This article was originally posted by the FTC. See the original article here.
Many people have gotten their advance Child Tax Credit payments this year, but scammers are taking advantage of this new program to try to trick you out of money or information. They’re pretending to be the IRS, contacting people by phone, text, email, and social media — and sending people to official-looking websites that look just like the IRS.
Before you respond to anyone who reaches out to you, here are a few things to know about the IRS and the Child Tax Credit:
- Check your eligibility for the tax credit, if you haven’t gotten any advance payment this year, and sign up by following the IRS’ instructions.
- The IRS used information from filed tax returns to automatically sign people up for the Child Tax Credit. If you aren’t getting payments automatically, it might be because you didn’t file a tax return for 2019 or 2020. You’ll need to sign up for these payments if you didn’t file.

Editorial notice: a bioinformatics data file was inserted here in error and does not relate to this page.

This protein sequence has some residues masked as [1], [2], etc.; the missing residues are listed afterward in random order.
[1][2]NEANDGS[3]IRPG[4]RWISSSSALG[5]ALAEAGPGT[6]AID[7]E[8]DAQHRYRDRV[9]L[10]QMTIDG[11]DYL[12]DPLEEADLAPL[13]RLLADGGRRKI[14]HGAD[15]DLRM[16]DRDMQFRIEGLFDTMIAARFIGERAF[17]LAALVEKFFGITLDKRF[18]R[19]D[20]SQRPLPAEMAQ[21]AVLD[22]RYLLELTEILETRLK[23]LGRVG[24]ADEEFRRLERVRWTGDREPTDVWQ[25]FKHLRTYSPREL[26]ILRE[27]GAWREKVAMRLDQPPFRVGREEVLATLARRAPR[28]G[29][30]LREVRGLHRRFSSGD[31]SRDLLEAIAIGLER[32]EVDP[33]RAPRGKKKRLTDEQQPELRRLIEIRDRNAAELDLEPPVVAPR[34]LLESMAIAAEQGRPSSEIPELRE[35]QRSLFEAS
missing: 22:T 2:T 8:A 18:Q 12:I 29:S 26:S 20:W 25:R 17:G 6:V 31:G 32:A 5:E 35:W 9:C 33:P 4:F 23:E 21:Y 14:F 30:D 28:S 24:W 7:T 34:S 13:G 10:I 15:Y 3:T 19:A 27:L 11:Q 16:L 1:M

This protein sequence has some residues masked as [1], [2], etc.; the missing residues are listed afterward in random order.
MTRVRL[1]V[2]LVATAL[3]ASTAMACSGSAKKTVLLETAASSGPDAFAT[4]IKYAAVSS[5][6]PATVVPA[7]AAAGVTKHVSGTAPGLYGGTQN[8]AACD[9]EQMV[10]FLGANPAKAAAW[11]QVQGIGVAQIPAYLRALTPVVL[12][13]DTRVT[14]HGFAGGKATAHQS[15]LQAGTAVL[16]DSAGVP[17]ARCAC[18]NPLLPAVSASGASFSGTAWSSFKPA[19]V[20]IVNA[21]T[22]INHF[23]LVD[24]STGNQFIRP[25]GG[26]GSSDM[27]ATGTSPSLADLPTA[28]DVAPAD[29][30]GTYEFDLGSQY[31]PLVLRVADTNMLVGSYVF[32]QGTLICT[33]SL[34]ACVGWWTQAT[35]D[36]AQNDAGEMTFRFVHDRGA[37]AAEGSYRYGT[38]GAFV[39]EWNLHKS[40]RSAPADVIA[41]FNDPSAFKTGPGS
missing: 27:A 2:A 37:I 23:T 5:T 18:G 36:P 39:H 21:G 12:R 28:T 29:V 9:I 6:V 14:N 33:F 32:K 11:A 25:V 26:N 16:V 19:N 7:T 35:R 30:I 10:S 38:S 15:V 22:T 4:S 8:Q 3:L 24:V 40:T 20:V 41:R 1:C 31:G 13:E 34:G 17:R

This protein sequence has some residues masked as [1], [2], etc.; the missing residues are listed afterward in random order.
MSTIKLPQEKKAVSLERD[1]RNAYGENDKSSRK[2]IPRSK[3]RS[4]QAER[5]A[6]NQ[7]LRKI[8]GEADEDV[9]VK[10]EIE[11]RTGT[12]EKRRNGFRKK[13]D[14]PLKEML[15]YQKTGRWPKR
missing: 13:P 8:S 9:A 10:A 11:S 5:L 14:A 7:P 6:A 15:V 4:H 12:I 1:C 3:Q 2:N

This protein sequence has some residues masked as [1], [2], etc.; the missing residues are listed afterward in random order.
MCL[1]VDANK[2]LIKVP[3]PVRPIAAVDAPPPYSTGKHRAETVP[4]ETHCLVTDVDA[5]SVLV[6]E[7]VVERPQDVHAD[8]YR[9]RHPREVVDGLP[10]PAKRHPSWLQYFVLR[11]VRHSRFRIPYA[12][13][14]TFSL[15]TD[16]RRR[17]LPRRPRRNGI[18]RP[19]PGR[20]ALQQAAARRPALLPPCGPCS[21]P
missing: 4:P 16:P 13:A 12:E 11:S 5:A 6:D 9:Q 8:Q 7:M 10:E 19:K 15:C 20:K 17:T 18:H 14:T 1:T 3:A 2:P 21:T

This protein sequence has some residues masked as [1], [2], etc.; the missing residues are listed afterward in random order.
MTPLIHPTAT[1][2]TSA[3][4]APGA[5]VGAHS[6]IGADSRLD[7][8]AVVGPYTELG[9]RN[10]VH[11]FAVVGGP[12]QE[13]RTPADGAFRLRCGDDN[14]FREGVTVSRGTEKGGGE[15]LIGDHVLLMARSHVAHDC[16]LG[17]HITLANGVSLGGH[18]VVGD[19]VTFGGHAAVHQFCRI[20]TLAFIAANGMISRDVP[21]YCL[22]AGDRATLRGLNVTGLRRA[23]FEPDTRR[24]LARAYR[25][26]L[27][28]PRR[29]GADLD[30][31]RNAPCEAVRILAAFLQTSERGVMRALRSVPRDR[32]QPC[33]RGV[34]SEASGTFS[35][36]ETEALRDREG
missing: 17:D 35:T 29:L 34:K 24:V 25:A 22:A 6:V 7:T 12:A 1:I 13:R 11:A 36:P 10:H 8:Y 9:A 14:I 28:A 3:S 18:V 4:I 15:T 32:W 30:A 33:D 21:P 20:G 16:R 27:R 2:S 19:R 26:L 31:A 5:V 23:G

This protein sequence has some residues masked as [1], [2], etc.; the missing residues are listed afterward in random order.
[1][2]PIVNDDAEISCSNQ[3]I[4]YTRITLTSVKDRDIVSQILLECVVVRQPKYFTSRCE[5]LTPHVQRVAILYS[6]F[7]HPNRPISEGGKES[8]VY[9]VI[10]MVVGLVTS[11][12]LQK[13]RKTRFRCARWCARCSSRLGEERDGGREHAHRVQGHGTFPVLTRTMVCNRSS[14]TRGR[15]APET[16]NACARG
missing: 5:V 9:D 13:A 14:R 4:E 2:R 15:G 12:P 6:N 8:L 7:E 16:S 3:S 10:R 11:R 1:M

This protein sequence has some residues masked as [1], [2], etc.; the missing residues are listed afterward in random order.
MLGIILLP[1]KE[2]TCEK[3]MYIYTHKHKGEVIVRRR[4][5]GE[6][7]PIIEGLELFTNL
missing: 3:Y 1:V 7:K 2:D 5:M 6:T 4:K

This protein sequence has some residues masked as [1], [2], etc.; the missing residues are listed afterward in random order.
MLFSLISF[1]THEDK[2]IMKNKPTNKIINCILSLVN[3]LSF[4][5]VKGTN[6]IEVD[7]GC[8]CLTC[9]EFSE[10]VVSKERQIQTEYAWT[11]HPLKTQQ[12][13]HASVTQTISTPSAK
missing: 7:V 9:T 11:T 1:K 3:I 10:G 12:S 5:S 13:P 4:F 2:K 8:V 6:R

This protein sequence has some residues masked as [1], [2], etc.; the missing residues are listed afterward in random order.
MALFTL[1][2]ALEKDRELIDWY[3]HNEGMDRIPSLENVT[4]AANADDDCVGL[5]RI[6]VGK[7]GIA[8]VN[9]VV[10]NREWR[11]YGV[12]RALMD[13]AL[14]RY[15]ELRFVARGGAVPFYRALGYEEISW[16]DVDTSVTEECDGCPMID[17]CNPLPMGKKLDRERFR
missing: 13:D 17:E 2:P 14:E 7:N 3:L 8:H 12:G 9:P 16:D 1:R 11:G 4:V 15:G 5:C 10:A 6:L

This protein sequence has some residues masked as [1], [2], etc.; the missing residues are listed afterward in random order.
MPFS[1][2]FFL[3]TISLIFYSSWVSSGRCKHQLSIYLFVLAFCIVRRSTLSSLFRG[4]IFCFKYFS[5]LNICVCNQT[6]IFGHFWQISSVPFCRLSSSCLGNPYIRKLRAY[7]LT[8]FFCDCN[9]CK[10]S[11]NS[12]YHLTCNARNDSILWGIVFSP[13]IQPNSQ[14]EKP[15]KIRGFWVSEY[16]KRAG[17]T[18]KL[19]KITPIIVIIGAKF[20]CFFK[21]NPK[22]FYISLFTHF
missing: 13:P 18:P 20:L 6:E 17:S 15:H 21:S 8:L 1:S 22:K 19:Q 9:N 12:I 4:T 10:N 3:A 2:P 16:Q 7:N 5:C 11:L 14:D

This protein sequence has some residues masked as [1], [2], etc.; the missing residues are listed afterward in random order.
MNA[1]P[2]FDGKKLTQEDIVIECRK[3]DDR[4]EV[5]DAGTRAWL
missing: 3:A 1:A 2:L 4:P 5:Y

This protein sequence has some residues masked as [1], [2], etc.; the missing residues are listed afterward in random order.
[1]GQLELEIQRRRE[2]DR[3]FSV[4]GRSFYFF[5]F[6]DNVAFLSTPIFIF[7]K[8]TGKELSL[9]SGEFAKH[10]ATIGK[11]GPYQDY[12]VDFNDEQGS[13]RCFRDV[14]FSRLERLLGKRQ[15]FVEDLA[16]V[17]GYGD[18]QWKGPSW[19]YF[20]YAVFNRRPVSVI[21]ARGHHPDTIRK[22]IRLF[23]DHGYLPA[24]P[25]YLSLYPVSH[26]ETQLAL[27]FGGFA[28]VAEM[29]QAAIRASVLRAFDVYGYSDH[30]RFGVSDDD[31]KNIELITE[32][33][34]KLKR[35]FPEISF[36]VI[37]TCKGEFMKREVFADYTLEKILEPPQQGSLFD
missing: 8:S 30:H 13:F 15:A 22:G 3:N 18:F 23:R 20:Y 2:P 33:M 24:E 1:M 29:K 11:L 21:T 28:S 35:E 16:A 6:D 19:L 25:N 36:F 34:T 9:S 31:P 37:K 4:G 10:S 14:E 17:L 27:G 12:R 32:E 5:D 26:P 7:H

- The IRS (and other government agencies) will never text, email, or contact you on social media asking for your personal or financial information. But scammers will.
- The IRS does not use robocalls and will not call about something urgent or threatening. The IRS will also not call to ask taxpayers to give or verify financial information to get your Child Tax Credit payments. Anyone who does is a scammer.
- The IRS will never ask for a payment by gift card, wire transfer, or cryptocurrency. The IRS and other government agencies will also never ask you to pay to get financial help. You know who does? Scammers.
If you have questions, start at irs.gov to get answers. And if someone says they’re from the IRS and contacts you about the Child Tax Credit, report it to the IRS and ReportFraud.ftc.gov. If you think a scammer has any of your personal or financial information, visit IdentityTheft.gov to get a recovery plan.
Brought to you by Dr. Ware, Microsoft Office 365 Silver Partner, Charleston SC.